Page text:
6) Mousterpiece Theater: Longtime Disney Channel observers will remember this charming series in which George Plimpton introduced classic Disney animated shorts, and he did it exactly the way you would envision and hope he would. I'd love to see this again. Come to think of it, there is a lot of programming from the "premium channel" days that would supplement the Plus catalog. Remember Duck Presents? Shows like this offer nostalgia for adults and the opportunity to provide--here;s that word I generally dislike--curation for people who don't want to wade through the service for classic shorts.
7) National Geographic Explorer: I admit I don't know a whole lot about this, but it's been on for over 30 years, and there are lots of Nat Geo TV specials in the vault, too. One thing that stands out when you look at Disney Plus today is how paltry the National Geographic section is. Not all of us are put off by non-fiction programming made before 2010, but I fear the attitude is that we are. i'd rather see some cool old science specials than current episodes of the likes of Dr. Pol.
8) Empty Nest: You know, it's kind of crazy that I am advocating for Fox and Nat Geo library shows when Disney is sitting on all the Touchstone shows like The Nutt House and Mama's Boy and...
OK, they're not all winners, and I know The Golden Girls is locked in at Hulu (though, wait, Disney now runs Hulu...). I'm not even a fan of Empty Nest, but I have to say it's odd that a series that ran 7 seasons and 170 episodes from a high-profile production company (the same team as Golden Girls) is relegated to runs on diginet Laff and has never received a home video release nor a streaming run.
9) ABC Circle Films: This outfit was folded into ABC proper and may own the rights to Moonlighting (ideal for Hulu) and tons of 1970s made-for-TV movies. Most of them would probably be better fits for Hulu, but, hey, while we're digging around, let's not forget all those movies like The President's Plane is Missing and Nightmare in Badham County (definitely a better fit for Hulu).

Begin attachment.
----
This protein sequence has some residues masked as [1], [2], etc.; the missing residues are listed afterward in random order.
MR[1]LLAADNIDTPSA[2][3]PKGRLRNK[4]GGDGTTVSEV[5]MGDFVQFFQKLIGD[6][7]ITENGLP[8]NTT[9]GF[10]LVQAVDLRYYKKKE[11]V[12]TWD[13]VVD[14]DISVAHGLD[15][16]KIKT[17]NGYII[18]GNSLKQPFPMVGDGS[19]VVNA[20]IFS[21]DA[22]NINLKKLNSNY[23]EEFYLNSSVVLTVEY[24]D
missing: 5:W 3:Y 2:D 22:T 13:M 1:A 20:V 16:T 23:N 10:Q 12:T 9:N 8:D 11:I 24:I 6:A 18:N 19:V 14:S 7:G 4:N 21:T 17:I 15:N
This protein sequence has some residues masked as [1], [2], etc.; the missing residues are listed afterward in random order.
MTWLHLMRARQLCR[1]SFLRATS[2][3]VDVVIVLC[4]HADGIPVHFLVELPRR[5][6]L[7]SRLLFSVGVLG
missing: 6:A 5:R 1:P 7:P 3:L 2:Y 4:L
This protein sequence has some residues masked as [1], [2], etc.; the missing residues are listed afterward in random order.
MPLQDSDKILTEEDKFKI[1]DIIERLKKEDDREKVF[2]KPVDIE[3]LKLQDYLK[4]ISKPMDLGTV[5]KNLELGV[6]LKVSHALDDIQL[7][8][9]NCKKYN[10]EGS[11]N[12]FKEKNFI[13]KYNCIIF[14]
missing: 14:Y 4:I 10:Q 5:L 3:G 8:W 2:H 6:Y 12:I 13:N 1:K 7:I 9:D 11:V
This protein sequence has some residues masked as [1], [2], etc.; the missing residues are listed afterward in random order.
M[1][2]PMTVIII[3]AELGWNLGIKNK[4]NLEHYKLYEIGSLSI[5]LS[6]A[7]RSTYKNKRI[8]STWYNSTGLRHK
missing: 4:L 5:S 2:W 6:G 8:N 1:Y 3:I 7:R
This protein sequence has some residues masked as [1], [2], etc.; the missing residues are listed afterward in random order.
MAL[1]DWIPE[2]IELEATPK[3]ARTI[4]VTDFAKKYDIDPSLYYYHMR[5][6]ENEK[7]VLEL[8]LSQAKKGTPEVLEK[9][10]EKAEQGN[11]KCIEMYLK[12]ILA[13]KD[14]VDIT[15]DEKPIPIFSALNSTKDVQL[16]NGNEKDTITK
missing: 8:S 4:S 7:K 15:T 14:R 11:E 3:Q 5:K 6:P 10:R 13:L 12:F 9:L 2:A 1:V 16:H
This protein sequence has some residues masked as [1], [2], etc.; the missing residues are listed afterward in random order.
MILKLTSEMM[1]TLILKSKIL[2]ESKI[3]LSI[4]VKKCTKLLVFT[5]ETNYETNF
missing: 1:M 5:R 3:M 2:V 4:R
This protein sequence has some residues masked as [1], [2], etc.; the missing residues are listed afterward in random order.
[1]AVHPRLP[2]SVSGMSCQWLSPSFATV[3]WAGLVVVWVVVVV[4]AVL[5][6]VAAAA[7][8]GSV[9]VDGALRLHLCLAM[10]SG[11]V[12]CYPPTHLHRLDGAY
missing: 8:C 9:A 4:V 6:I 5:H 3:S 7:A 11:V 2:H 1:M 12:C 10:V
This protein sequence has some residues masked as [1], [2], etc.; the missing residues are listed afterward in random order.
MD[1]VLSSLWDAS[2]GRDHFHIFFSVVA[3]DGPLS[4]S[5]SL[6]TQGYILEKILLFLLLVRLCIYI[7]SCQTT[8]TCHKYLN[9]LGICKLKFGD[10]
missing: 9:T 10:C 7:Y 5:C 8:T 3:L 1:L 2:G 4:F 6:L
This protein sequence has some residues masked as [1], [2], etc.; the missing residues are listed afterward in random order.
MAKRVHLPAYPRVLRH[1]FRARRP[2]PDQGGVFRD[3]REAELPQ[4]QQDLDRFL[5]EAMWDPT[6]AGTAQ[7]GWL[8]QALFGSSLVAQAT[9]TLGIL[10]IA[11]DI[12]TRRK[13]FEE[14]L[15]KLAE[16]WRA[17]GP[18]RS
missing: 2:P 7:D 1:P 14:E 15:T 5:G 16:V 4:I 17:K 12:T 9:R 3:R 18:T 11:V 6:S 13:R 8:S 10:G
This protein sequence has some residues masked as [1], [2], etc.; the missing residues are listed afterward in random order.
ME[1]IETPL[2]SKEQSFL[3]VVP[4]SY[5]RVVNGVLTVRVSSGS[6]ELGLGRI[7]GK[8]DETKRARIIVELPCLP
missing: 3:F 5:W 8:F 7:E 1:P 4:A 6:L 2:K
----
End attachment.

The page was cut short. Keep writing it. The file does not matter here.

10) Vic's Vacant Lot: Unearthing this 1980s ESPN kiddie show hosted by tennis guru Vic Braden would give some co-branding opportunities, some sports programming, and--OK, this is an even longer shot than most of the others on this list, but I'd love to see it.
So let's just make one last entry:
11) Just about everything else: Just give us all of it, Disney. Don't worry about "overwhelming us with choice." If you want, make a Disney Plus for the rubes and a Disney Plus Plus with an extra authentication for those of us who want to wade through your archives like Scrooge plowing through the coins in his money bin!
Tuesday, November 12, 2019
2) Sesame Street: Sunday marked the 50th anniversary of the debut of the show on PBS. I'll never not be sad that the show is now primarily an HBO program, but it's good that it's still around.
3) The Doobie Brothers: Still riding the wave of their Batty success, the Doobies continue to make headlines. And then there's this fantastic recent upload:
4) Spider-Man: Your friendly neighborhood Spider-Man stars in multiple series on the new Disney Plus service that debuts today, though (sadly) this one isn't available:
5) Fonz and the Happy Days Gang: The good news is CBS has made this short-lived 1980s cartoon available in Manufactured on Demand format. The bad news is it's 35 buck. "Hey, CBS! Price gouging isn't COOL, you dig?"
6) Laverne and Shirley in the Army: Well, this DVD set is "only" 25 bucks, but it's half as much material. By the way, sit and think about that for a minute if you missed this when it was on originally: They made a cartoon of Laverne and Shirley joining the Army.